Council and community invest in Ipswich’s green future

Council’s prized and pristine conservation estates will receive almost $1.3 million for significant rehabilitation works as part of the 2021-22 Budget, to be delivered on Thursday.

The commitment comes as part of a plan by council to increase the Enviroplan Levy from $46 to $51 annually, creating an additional $425,000 for Ipswich’s environmental assets.

Mayor Teresa Harding said the new Ipswich City Council was serious about protecting the city’s environment for future generations.

“Our wonderful environment is a key part of why Ipswich is such a liveable and idyllic city,” Mayor Harding said.

“As council was undertaking community consultation for its new iFuture plan, the importance of being natural and sustainable came through loud and clear.

“This council has shown it has strong environmental credentials, and is spending today to make a better future for Ipswich.”

Mayor Harding said the adoption of the innovative Waste and Circular Economy Transformation Directive, a 10-year road map detailing how it will deliver on the city’s vision for waste management and resource recovery, and joining forces with the State Government on a waste management task force signalled council’s green intentions.

“We are serious about the environment. We are doing everything within our power to make this city green and environmentally friendly,” Mayor Harding said.

“You will see from our Budget commitment for 2021-22, we are spending money to protect our natural spaces and places.

“These are nature spots known throughout Queensland, interstate and the world and people want to come here and enjoy them.”

Funding from the Ipswich Enviroplan Program and Levy will see $500,000 allocated to the Denmark Hill Conservation Reserve, with upgrades to the recreational area within the estate including new shelters, pathways, nature based play space and landscaping.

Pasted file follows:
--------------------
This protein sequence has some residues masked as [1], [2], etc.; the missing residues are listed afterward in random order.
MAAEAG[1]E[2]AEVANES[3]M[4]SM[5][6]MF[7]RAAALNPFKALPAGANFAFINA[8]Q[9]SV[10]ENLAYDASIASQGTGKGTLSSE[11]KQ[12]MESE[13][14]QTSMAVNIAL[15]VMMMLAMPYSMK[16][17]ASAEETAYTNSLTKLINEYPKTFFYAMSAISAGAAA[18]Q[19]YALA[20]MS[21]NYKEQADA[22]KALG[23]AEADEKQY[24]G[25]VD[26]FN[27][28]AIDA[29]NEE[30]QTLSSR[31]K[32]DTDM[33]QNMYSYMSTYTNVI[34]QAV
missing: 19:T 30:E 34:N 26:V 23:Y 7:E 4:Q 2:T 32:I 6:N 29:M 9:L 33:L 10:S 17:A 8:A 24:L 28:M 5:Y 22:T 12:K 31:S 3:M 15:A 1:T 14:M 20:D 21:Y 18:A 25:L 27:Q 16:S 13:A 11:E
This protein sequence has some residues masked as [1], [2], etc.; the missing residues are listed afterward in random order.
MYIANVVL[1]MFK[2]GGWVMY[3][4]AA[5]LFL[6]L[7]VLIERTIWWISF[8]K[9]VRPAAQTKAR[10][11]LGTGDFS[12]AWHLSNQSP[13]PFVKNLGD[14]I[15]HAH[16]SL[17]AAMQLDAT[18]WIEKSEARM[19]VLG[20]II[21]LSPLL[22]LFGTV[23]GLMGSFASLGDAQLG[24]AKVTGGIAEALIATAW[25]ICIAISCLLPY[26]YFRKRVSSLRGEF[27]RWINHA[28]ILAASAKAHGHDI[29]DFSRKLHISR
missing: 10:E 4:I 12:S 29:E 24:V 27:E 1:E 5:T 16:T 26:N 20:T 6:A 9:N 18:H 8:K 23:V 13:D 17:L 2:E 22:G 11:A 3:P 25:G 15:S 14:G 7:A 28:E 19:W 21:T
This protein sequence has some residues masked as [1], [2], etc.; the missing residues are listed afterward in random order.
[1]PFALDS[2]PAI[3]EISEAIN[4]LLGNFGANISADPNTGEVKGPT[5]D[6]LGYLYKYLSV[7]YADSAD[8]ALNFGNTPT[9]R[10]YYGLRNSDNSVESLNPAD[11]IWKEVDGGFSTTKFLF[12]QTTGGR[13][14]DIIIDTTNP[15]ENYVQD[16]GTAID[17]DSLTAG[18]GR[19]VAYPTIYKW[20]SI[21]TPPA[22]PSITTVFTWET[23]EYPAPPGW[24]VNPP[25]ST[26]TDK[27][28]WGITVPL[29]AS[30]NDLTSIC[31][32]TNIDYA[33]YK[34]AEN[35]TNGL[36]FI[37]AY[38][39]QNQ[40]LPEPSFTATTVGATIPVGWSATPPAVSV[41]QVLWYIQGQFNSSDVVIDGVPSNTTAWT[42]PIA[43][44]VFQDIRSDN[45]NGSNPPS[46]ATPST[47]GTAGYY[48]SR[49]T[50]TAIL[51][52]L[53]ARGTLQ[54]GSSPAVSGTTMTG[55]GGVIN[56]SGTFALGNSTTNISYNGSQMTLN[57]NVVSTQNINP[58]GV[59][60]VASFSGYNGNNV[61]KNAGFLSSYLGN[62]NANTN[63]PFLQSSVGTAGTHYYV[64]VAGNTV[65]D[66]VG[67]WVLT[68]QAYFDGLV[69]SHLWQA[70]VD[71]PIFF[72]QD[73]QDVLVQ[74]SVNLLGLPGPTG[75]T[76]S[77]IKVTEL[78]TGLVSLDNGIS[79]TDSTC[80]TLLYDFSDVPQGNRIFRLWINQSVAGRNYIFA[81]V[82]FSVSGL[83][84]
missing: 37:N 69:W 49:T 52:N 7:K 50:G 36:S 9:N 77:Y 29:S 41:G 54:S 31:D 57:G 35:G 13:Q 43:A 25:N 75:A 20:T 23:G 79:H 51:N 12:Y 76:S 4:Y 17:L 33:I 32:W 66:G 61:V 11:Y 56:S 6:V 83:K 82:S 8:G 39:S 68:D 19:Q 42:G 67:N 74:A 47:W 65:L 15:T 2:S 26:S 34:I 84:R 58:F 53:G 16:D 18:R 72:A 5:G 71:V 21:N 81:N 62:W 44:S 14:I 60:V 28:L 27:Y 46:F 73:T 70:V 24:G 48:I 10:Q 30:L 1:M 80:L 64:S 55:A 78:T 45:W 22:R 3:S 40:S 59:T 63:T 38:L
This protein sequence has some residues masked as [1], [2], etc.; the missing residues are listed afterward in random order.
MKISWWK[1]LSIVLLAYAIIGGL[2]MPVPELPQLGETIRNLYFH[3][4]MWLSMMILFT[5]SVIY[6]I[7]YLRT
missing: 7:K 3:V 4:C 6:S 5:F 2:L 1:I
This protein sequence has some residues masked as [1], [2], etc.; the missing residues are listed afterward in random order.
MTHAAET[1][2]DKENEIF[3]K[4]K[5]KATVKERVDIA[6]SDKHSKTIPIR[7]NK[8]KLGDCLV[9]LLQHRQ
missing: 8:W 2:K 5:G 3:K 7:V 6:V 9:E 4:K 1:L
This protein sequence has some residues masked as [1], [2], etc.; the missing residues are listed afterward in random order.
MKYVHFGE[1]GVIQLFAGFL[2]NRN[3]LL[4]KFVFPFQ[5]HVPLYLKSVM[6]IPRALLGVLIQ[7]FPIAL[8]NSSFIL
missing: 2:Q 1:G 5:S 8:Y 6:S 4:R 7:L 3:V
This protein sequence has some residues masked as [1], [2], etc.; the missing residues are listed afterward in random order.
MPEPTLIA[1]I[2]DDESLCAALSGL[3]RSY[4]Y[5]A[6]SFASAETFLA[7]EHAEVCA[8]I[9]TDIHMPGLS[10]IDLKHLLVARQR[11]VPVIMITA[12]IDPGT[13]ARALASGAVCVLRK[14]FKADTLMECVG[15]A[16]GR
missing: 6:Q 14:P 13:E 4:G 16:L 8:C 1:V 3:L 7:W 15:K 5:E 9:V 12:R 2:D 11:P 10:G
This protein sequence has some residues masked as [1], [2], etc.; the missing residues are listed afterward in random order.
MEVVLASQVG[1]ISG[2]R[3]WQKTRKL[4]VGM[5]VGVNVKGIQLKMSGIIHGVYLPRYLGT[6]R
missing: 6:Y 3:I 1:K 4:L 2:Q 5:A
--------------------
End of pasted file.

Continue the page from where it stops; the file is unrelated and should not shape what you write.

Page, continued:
There will also be significant work, with $418,000 committed, to the Hardings Paddock visitor hut, plus landscaping and associated works to the new KupMurri and to the new horse trailhead signage.

Other highlighted work includes:

  • Flinders Goolman Conservation Estate signage and trail head track works, $40,000
  • Mount Grandchester Conservation Estate track works, $80,000
  • White Rock – Spring Mountain Conservation Estate rock boardwalk, balancing rock trail, bouldering, fences, lookout, signage, $200,000

Mayor Harding added that Ipswich’s environmental estates are extremely popular with local bushwalkers, hikers, trail-runners, horse and bike riders.

“As well as being a beautiful part of the city, visitors to these estates come to Ipswich, often stay overnight, and spend money in the region,” Mayor Harding said.

“This investment is good for our community, environment and for businesses.

“It means we must maintain the high quality of our conservation estates and ensure they are talked about, recommended and visited by people from South East Queensland, interstate and overseas.”

The levy is a key funding source in the delivery of the Ipswich Nature Conservation Strategy. This strategy outlines Council’s strategic approach, objectives and long-term vision for Ipswich’s natural environment. It also provides direction for decision-making, prioritisation and implementation.

Enviroplan funding is used for the acquisition of significant nature conservation land, community nature conservation partnerships and support, nature conservation planning, and operational management.

For more details on the Enviroplan, read here.

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